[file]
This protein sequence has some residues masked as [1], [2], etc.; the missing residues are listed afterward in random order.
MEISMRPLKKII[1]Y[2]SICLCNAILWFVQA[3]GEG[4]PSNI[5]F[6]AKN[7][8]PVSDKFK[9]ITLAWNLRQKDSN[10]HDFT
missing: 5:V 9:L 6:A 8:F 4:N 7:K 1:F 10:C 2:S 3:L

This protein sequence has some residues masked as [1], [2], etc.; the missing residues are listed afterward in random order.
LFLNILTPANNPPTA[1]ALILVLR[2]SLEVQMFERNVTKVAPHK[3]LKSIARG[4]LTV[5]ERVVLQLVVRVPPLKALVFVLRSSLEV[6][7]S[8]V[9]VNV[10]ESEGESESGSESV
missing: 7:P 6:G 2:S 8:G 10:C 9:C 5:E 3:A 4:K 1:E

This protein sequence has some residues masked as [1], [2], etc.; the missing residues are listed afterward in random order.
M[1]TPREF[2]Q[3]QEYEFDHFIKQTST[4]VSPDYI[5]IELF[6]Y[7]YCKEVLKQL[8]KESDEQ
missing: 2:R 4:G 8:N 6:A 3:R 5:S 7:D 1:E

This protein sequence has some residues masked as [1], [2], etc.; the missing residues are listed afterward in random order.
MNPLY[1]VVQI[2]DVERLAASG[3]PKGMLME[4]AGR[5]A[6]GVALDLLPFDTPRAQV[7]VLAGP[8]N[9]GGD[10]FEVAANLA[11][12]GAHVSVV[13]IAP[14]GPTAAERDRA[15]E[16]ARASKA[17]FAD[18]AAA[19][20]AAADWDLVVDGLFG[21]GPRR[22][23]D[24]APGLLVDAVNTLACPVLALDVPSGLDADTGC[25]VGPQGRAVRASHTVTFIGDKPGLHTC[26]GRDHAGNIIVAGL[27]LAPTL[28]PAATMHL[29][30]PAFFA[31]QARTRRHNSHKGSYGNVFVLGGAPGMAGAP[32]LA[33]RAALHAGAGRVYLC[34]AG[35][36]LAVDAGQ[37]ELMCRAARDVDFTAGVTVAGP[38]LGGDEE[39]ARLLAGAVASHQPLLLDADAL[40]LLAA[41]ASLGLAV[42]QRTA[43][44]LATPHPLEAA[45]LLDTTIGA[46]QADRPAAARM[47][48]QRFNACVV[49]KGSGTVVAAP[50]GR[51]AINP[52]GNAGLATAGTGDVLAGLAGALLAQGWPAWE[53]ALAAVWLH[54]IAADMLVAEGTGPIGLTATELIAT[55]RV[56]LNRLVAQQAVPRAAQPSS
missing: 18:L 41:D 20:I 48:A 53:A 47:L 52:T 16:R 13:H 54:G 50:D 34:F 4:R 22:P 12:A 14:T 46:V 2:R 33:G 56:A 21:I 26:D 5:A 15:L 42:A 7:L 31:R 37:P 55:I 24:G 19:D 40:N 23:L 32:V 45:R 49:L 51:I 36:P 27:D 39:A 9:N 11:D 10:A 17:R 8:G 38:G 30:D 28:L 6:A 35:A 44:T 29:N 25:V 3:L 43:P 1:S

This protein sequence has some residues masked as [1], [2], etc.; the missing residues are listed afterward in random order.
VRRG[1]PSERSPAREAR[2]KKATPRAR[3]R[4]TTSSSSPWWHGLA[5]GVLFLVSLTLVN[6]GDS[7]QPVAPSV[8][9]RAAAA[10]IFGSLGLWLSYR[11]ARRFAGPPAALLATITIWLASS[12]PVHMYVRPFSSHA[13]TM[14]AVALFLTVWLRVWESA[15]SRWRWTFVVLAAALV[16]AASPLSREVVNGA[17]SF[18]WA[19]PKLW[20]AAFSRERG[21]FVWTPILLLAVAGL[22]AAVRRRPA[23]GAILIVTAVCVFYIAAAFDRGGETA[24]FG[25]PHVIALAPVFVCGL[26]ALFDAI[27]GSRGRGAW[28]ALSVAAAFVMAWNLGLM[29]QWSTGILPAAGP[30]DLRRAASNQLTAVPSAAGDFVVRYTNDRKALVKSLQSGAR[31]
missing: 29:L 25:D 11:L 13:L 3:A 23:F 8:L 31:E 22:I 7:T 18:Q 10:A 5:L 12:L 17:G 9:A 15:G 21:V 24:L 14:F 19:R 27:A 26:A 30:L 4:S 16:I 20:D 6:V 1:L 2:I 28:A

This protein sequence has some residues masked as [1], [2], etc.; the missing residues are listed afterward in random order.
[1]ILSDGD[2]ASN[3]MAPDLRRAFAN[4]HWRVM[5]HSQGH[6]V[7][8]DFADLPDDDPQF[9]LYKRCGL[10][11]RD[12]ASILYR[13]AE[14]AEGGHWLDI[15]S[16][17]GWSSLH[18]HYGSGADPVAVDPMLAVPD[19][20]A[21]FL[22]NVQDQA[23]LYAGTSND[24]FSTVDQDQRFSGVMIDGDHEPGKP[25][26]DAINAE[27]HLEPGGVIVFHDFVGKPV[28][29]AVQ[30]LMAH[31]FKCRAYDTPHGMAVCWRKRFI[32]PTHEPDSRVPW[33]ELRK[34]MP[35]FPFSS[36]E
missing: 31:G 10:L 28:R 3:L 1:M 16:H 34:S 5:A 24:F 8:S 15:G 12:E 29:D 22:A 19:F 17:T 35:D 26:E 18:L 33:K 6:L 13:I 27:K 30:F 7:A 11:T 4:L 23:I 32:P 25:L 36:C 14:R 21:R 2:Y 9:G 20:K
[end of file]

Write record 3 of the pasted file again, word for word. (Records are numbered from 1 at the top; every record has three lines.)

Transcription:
This protein sequence has some residues masked as [1], [2], etc.; the missing residues are listed afterward in random order.
M[1]TPREF[2]Q[3]QEYEFDHFIKQTST[4]VSPDYI[5]IELF[6]Y[7]YCKEVLKQL[8]KESDEQ
missing: 2:R 4:G 8:N 6:A 3:R 5:S 7:D 1:E